What intrigued me most was how the grains were cooked. First, they were mixed with an egg, then toasted for a brief time in a large saucepan. Vegetable broth was added and the grain simmered 15 or so minutes until the broth was absorbed. The cooked grain was then spread out on a baking sheet, each kernel separated as much as possible for cooling. When added to the stir-fried and seasoned veggies, the grains mostly remain separate.

cooling the kernels

cooling the kernels

A quick search of the freezer failed to uncover buckwheat groats, but I found freekah and gave that a go instead. (Do you know freekeh? I first discovered it a year or so ago and figured it as the next quinoa. Billed as cracked green wheat, it’s chewy, slightly sweet, and adds variety to a whole grain repertoire. As for being the next big thing in the grain world, it’s now sold at Costco–a sure sign of being mainstreamed.)

freekah: a young, green cracked wheat

freekah: a young, green cracked wheat

Another change was subbing curry paste for the chile paste as that’s what I had on hand (paste is paste, right?). As well, I didn’t have any green beans, so added color with a handful of chopped fresh mint.

Stir-Fried Freekah

Stir-Fried Freekeh

Nutritionally, it makes a better side than main as it’s all carbs, but a sprinkle of peanuts upped the protein content. Though my girls weren’t impressed, I was. Reminiscent of fried rice, it also had its own personality: warm and slightly salty and savory and herby. I’ll definitely be making it again.

up close and personal

up close and personal

So while food for fun will continue highlighting ice cream, cookies, cakes, bread, adult beverages, and the like, it’ll also serve up the occasional healthy dish. The way I see it, not-so-good-for-you food can be enjoyed (relatively) guilt-free when you’ve filled up on the good stuff first.

brussels sprouts and bourbon

From my teen years on, I’ve enjoyed veggies of all sorts. As soon as I figured out they could be eaten in almost endless quantities without contributing many calories, I became a big fan. Carrots, broccoli, cauliflower? Bring ’em on. Greens such as kale, chard, spinach? Yes, please. Onions? Eggplant? Bell peppers? Yep, yep, and yep.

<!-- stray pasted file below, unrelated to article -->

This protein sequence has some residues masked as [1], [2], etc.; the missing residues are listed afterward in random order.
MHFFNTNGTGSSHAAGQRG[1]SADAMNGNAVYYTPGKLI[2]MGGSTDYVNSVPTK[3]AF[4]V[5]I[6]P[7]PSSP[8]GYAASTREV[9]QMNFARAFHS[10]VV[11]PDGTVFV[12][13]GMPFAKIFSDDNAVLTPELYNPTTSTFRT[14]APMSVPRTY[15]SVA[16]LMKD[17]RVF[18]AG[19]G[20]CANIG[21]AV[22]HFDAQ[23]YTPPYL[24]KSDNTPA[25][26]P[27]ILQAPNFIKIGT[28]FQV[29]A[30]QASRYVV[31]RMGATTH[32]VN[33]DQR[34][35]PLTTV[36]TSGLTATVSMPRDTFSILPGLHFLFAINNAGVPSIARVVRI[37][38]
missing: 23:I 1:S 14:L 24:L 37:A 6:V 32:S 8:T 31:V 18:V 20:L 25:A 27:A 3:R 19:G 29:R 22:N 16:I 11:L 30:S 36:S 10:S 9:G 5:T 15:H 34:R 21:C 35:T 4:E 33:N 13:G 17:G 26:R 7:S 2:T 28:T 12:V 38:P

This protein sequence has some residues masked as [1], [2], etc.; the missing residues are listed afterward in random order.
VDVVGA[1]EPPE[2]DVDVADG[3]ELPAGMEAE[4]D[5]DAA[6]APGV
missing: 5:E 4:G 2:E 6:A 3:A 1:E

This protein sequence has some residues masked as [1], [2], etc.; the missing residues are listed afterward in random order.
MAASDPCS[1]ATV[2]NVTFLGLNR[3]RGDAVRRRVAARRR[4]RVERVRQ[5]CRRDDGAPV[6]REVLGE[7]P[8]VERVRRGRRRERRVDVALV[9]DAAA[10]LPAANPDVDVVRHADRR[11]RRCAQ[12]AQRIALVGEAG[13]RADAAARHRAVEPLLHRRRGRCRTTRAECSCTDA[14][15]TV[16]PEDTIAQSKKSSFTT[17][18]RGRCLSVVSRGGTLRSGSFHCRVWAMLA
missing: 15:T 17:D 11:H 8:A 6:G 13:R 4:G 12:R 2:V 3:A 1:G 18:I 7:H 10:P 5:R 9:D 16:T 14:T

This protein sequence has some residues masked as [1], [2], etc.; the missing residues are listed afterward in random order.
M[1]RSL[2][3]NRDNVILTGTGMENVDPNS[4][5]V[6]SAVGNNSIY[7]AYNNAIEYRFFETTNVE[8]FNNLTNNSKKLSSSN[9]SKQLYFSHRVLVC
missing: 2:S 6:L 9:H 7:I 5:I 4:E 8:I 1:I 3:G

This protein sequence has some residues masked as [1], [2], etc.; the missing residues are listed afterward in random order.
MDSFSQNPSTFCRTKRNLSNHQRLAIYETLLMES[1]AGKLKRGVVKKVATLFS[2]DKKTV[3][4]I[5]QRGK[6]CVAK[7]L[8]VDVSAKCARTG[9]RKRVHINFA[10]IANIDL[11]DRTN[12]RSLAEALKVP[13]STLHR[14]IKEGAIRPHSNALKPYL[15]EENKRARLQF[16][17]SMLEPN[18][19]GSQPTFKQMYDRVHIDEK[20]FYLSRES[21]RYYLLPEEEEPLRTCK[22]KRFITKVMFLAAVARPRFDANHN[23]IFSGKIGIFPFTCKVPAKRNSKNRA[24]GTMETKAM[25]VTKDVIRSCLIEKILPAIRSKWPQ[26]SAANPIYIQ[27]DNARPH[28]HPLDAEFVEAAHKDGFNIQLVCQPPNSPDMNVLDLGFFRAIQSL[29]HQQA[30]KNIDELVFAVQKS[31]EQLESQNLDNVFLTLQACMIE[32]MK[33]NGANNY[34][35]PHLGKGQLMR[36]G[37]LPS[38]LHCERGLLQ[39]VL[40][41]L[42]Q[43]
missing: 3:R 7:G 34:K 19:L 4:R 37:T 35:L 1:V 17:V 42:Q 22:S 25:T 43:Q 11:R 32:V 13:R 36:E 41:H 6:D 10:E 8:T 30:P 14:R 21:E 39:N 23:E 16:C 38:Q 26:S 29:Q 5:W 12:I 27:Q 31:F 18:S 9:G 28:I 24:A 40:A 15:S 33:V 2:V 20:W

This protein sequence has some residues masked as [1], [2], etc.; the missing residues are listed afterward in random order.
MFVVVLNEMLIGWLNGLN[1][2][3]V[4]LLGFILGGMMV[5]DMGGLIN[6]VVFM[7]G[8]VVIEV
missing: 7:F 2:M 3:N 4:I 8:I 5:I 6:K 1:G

As an adult, I’ve learned to appreciate the colors and shapes of produce in general. They’re not cookie-cutter foods from a factory; they’re grown and harvested and brought to market. (Speaking of markets, buying produce at farmers’ markets brings on a high that can last for days.) Then there’s the fun-to-cook-with factor. Because veggies taste different roasted than steamed than grilled than sautéed, there are endless ways to keep variety in the mix.

Roasting is my favorite way to cook vegetables as the high temps caramelize and bring out an inherent sweetness. But when washing and trimming Brussels sprouts the other night, I decided to throw caution to the wind and sauté these babies. (I’m one crazy cook, yes?)

why ever not?

why ever not?

Because I genuinely enjoy the flavor of (most) veggies, a spritz of olive oil and sprinkle of coarse salt is as fancy as I usually get. That said, I had an itch to spice things up a bit with these sprouts. My soft spot for all things bourbon coupled with a glance at a nearby bourbon bottle put the figurative light bulb above my head. Bourbon and Brussels sprouts? Why ever not?

A good glug (3 tablespoons or so) went into the cast-iron skillet where the sprouts were cooking in olive oil. The immediate scent of bourbon rose from the pan and I wondered if maybe I had made a mistake. Perhaps these flavors weren’t meant for each other after all? They sure looked good, though: A few minutes later, the bourbon had evaporated and the Brussels sprouts were a rich and bright green, with shades of mahogany borrowed from the bourbon. They were gorgeous.

good for you? goes without saying. but these B sprouts are really really good!

good for you? goes without saying. but these B sprouts are really really good!

Even better, these sprouts were knock-outs in the flavor department. Even my husband, who eats what I cook because he’s a nice guy (but would really rather be eating veggies of the peas and corn variety), gobbled them down, noting that the bourbon actually mellowed the strong sprout flavor. Somehow the in-your-face bourbon and sprout flavors canceled each other out, resulting in an alchemy that was sweeter, softer, and more neutral. Because I hadn’t overcooked the sprouts (this time), the texture was right on–a slight chew, but stopping short of mush. They made a fine veggie side dish and got me thinking that I should try adding bourbon to other vegetables as well.

Cooking up these sprouts was loads of fun. The adult in me got to play with spirits in the kitchen and my inner 16-year-old is delighted that she can eat lots of veggies and still have room for dessert.